In February 2018, Jessie Golem, a freelance photographer in Hamilton, found out she’d been selected to participate in Ontario’s basic income pilot project. She felt like she won the lottery. The three-year pilot, launched by the Wynne government, was meant to provide 4,000 low-income individuals in Hamilton, Lindsay and Thunder Bay with a maximum of $16,989 per year per person (or $24,027 per couple).Read more
Raise the Hammer
I was one of the 4500 citizens in Canada to be given a basic income (BI). I applied for BI while working at a bank in downtown Hamilton. Part-time employment is all that is available as a modern bank teller.
The top priority given to us by our managers was to teach customers how to use our online banking platform and cell-phone application. The better I did my job, the fewer faces I saw coming into the branch. I was in the midst of a job-performance paradox, witnessing and facilitating the replacement of my job by technology. And moving up the ladder didn't make much long-term sense either, seeing as financial planners are now being publicly shafted in Super Bowl advertisements by automated robo-banking platforms like Questrade.Read more
Former premier Kathleen Wynne said she regrets that her government did not bring in the now-scrapped basic income pilot project earlier during their time in power. "I wish that we had done it sooner," the Don Valley West MPP said in response to a question from a basic income pilot participant at the Hamilton Public Library Monday.
The previous leader of Ontario's Liberal party said she was "fighting back tears" as she delivered the keynote address at an appreciation day for basic income participants.Read more
The cancellation of Ontario’s basic income pilot project was a major disappointment for the low-income participants who were counting on three years of secure income and for those who were counting on the research data evaluating the program’s success.
It was a bold experiment, where people with low incomes in five communities received monthly payments of $1,416 as individuals or $2,000 as couples. The researchers would measure whether those funds would improve the recipients’ overall health and mental wellness, as well as housing stability, education and training, employment and use of healthcare services.Read more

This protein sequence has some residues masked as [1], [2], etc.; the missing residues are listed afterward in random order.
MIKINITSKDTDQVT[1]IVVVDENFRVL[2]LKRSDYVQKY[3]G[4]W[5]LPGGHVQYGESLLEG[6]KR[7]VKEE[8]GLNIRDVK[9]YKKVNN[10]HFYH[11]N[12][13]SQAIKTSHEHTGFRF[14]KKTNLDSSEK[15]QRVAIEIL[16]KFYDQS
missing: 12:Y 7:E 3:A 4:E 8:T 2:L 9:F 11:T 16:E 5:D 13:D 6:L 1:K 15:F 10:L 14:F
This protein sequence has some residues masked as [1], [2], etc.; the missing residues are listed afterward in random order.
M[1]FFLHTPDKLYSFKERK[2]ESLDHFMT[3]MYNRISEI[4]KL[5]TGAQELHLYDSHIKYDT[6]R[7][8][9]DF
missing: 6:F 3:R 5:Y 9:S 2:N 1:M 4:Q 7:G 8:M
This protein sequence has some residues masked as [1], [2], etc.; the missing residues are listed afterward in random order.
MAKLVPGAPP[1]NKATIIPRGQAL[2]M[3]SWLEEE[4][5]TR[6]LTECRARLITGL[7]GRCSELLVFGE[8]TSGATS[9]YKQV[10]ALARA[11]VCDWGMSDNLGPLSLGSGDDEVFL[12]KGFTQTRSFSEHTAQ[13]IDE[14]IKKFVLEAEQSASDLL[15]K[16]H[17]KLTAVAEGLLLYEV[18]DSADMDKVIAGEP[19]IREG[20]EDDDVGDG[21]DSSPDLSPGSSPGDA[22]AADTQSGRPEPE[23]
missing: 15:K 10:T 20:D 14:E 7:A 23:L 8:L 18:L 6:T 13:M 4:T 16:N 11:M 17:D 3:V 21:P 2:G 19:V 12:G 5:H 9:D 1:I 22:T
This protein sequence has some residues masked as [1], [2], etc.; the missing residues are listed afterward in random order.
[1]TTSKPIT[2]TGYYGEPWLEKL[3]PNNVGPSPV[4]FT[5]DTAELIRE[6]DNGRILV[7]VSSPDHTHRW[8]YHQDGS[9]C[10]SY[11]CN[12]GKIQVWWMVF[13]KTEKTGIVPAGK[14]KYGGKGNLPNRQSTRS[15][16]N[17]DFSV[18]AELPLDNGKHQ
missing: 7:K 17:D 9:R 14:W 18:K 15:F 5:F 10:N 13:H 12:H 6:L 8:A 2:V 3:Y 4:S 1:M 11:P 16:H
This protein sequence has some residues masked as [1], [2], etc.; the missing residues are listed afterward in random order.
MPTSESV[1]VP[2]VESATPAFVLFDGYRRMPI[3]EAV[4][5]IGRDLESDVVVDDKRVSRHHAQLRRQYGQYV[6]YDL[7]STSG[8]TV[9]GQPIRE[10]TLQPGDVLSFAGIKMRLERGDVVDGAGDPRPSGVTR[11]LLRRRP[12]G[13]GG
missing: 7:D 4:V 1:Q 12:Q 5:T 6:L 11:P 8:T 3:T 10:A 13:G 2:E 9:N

Basic income advocates aren't giving up the fight to have Ottawa pick up the cancelled pilot program as final payments draw nearer.
Tom Cooper, director of the Hamilton Roundtable for Poverty Reduction, said the lobby effort continues to have the federal government take over the pilot project ahead of participants receiving their last payments at the end of March.
He said he hopes basic income will be included in the federal budget, which is being tabled March 19.Read more
Court has ‘no authority’ to quash PC decision to cancel basic income; ruling has ‘no effect’ on possible class action lawsuit
It was not the kind of Valentine’s Day gift supporters of basic income were looking for.
The Ontario Superior Court of Justice Divisional Court says the court has no authority to force the PC government to continue funding the Ontario Basic Income Pilot program.Read more
Doug Ford, premier of Ontario, is poised to kill one of the world’s most ambitious and sophisticated universal basic income pilot projects (UBI), cutting a year off its intended three-year duration. The decision was made last July, soon after the Ford government came to power, and is effective March 31.
Ontario’s new government is able to do that because the UBI project, and its promise to reinvent social assistance and give poor people greater incentive to join the paid workforce, is scarcely known or understood.Read more
While the federal government may be considering the merits of a basic income for Canadians, those participating in the Ontario pilot know already how it was changing their lives for the better.
In fact, there were four key ways basic income directly affected people’s work lives, according to survey information – more learning and education; affordability of transportation; starting or maintaining a business; and childcare.Read more
OBIP Chronicles — Finding affordable housing in Ontario hasn’t been easy for decades. For people collecting basic income in Lindsay, Hamilton area, and Thunder Bay area, the pressures they were facing with housing costs were lessened with the new benefit they were receiving, although all of that is ending in March with the cancellation of the Ontario Basic Income Pilot.Read more
Study results from the Ontario Basic Income Pilot’s baseline survey have now been released, revealing the stories of participants were hoping to break the cycle of poverty, find better jobs and opportunities, stabilize their housing, and improve their health and well-being.
The baseline survey was conducted by an arms-length, independent evaluation team led by St. Michael’s Hospital in Toronto. Under the initial agreement signed by enrollees, the descriptive statistics were to be made available to pilot participants who requested the survey results (no personal information was included).Read more